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Magnetic memory – quo vadis?

Prof. Dr. Nikolai A. Sobolev

University of Aveiro, Portugal

12\5  2018

The use of magnetism for data storage applications has a long history. Information can be stored in some magnetic materials in the form of a magnetization orientation. Nonvolatile magnetic random-access memory (MRAM) was first developed in the early 1950s. A 3D magnetic-core memory module consisted of circumferentially magnetized toroids strung with x-, y-, and z-plane select wires and a fourth inductively driven output-signal wire. At that time, toroid cores were about 2mm in outer diameter. Storage on magnetic tapes and on magnetic hard disk drives (HDDs) and floppy discs was also developed. The increase in the demand for storage capacity has stimulated an increase by eight orders of magnitude in the areal density of information stored in HDDs over the past 50 years; the bit area has decreased by the same factor. This decrease in bit size has required continual improvements in the storage medium, in the write head and in the read head. The discoveries of giant magnetoresistance (GMR) in 1988 and tunnel magnetoresistance (TMR) at room temperature in 1995 have been major breakthroughs from a scientific point of view, but they also helped recording technology keep moving forward. The most recent MRAM solution is the perpendicular magnetic tunnel junction (pMTJ) comprising two out-of-plane magnetized magnetic layers separated by an ultrathin dielectric film, preferentially made of MgO. The device does not have any moving parts, the information is written and read electrically.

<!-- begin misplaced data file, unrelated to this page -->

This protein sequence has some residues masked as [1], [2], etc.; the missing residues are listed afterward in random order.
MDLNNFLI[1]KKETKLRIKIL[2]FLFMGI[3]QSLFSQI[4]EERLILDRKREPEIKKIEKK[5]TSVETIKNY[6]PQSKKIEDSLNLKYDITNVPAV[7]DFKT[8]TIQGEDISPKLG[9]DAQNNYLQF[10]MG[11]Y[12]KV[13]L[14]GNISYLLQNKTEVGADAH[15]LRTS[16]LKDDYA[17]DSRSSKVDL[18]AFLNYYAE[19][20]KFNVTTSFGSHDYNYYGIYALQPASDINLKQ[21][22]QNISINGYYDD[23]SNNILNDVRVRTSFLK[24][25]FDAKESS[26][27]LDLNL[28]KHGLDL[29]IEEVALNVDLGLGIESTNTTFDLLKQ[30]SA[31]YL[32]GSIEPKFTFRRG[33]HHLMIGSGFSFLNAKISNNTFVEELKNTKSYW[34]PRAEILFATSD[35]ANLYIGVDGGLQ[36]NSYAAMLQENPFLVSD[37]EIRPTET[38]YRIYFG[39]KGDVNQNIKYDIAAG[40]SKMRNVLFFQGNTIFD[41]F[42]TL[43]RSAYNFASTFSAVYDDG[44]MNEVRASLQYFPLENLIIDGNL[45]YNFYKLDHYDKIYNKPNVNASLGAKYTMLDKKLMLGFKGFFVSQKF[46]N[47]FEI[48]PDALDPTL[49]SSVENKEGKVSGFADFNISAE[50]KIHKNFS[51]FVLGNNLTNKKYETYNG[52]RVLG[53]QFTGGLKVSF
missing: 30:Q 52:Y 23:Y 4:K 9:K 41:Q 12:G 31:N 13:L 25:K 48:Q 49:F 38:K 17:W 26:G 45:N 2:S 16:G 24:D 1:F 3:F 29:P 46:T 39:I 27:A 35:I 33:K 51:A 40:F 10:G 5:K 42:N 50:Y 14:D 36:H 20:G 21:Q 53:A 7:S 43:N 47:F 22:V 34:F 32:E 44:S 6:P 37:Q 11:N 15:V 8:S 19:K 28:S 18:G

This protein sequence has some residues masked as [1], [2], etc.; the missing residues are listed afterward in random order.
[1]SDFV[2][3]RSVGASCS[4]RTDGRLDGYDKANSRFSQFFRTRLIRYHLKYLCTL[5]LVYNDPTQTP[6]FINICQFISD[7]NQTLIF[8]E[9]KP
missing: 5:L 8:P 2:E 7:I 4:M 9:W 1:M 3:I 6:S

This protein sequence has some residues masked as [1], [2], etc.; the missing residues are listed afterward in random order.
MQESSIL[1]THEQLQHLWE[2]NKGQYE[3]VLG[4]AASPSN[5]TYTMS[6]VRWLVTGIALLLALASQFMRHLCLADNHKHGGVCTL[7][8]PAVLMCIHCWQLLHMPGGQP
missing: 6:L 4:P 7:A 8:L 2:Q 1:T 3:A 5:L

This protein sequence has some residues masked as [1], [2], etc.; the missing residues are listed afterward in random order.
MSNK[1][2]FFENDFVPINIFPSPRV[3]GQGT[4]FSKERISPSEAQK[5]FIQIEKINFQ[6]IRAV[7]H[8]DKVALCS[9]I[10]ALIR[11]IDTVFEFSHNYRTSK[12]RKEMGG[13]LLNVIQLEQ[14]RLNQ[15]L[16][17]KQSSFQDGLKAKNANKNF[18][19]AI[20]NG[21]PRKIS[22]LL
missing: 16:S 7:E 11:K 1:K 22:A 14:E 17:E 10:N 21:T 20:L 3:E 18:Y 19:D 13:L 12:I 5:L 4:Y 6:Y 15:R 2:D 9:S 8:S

In this lecture, I'll provide a brief overview over the physical principles underlying the various types of magnetic memories, the history of the magnetic memory, as well as describe the most promising technical developments in the field. 

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